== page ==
“My dear Watson, how does one go about kissing a woman?”
Sherlock Holmes’ question leads to a lesson Watson never expected to teach. And feelings he never thought to explore. A single kiss alters Watson’s world while the announcement of Holmes’ upcoming marriage sets an odd fear in his heart.
Amidst the beauty of an English country party, the greatest detective the world has ever known searches for a traitor. Somewhere among the glittering nobility a sadist lurks, using blackmail to destroy lives and endanger a nation.
Only Sherlock Holmes can save an innocent man and bring the traitor to justice. It’s a search that could cement the greatest friendship of all time into something far deeper and stronger…if the hunt doesn’t end Watson’s life first.
Welcome to the first sneak peek of KISSING SHERLOCK HOLMES, the latest offering from T.D. McKinney and myself, Terry Wylis.
We’re both avid Holmesians (or are Americans the Sherlockians? I get that confused), and the notion that the great detective and his intrepid colleague were perhaps more than friends has been around almost as long as the canon stories themselves. So we decided to see if we could pen a gay romance in the classic “Watson voice” that brought Sir Arthur Conan Doyle such acclaim (whether ACD actually appreciated it or not). We think we’ve succeeded.
We hope you agree.
A watery sunbeam found a path through the dense leaves above us, settling about Holmes’ head and shoulders, haloing him in softest gilt. He faced me with the oddest mixture of wry amusement and chagrin. “My dear Watson, how does one go about kissing a woman?”
“You’re joking, old man. You don’t know how to give a woman a kiss?” I could not countenance such a thing. For all his misogyny, surely at some point in his life he’d had congress with a woman, at least enough to exchange a kiss.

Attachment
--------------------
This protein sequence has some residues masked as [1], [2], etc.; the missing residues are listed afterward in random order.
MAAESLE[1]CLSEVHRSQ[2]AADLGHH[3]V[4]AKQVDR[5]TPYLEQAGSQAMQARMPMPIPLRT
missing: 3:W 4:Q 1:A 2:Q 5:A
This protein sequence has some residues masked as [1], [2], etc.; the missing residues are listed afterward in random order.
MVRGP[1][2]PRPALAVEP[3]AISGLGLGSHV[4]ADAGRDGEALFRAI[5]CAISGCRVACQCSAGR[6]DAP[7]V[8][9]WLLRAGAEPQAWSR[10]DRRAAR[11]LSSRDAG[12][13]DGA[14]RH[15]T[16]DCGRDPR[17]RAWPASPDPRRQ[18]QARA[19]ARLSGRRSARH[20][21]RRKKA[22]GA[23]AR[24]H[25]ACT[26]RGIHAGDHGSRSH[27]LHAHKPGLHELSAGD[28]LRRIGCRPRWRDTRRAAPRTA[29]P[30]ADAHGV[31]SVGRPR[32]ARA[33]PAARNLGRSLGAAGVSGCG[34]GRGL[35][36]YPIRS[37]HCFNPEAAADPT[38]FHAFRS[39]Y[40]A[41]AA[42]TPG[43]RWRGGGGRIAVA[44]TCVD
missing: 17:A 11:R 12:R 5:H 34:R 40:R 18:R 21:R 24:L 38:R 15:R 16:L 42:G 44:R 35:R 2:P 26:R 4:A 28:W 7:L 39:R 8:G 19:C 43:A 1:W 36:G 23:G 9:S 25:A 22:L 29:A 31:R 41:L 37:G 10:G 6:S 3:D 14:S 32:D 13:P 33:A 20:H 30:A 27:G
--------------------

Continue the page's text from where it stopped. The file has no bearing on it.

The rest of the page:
“It’s hardly been an area of pressing study.”
I didn’t doubt the truth of that. Unless it aided his pursuit of deductive reasoning and criminal investigation, it held no interest for him. Still…
“Surely, at some point in your career, in your disguises among the lower elements if nothing else, you’ve been forced to…ahm…consort with a certain class of woman?” I hadn’t intended it as a question, but his raised brows rendered it such.
“I have always endeavored to avoid intimate dealings with prostitutes, Watson. Filth and disease hold no attraction for me whatsoever.” The term forbidding was the mildest I could think of to describe his tone and expression. Then both lightened and faint smile appeared. “In any case, one does not kiss whores, old man. It just isn’t done.”
I started to speak, rethought the advisability of it, and simply shook my head instead. A multitude of things kept life with Holmes of more than ordinary interest.
“Unlike you, dear friend, I am no charmer of the fair sex. I normally leave such matters firmly in your expert hands. Flower seller or duchess, they all find you of the greatest attraction. I’ve none of your considerable experience, though.” He sighed. “I need a teacher, Watson. And quickly, for I expect Winnie to corner me when I return to the house.”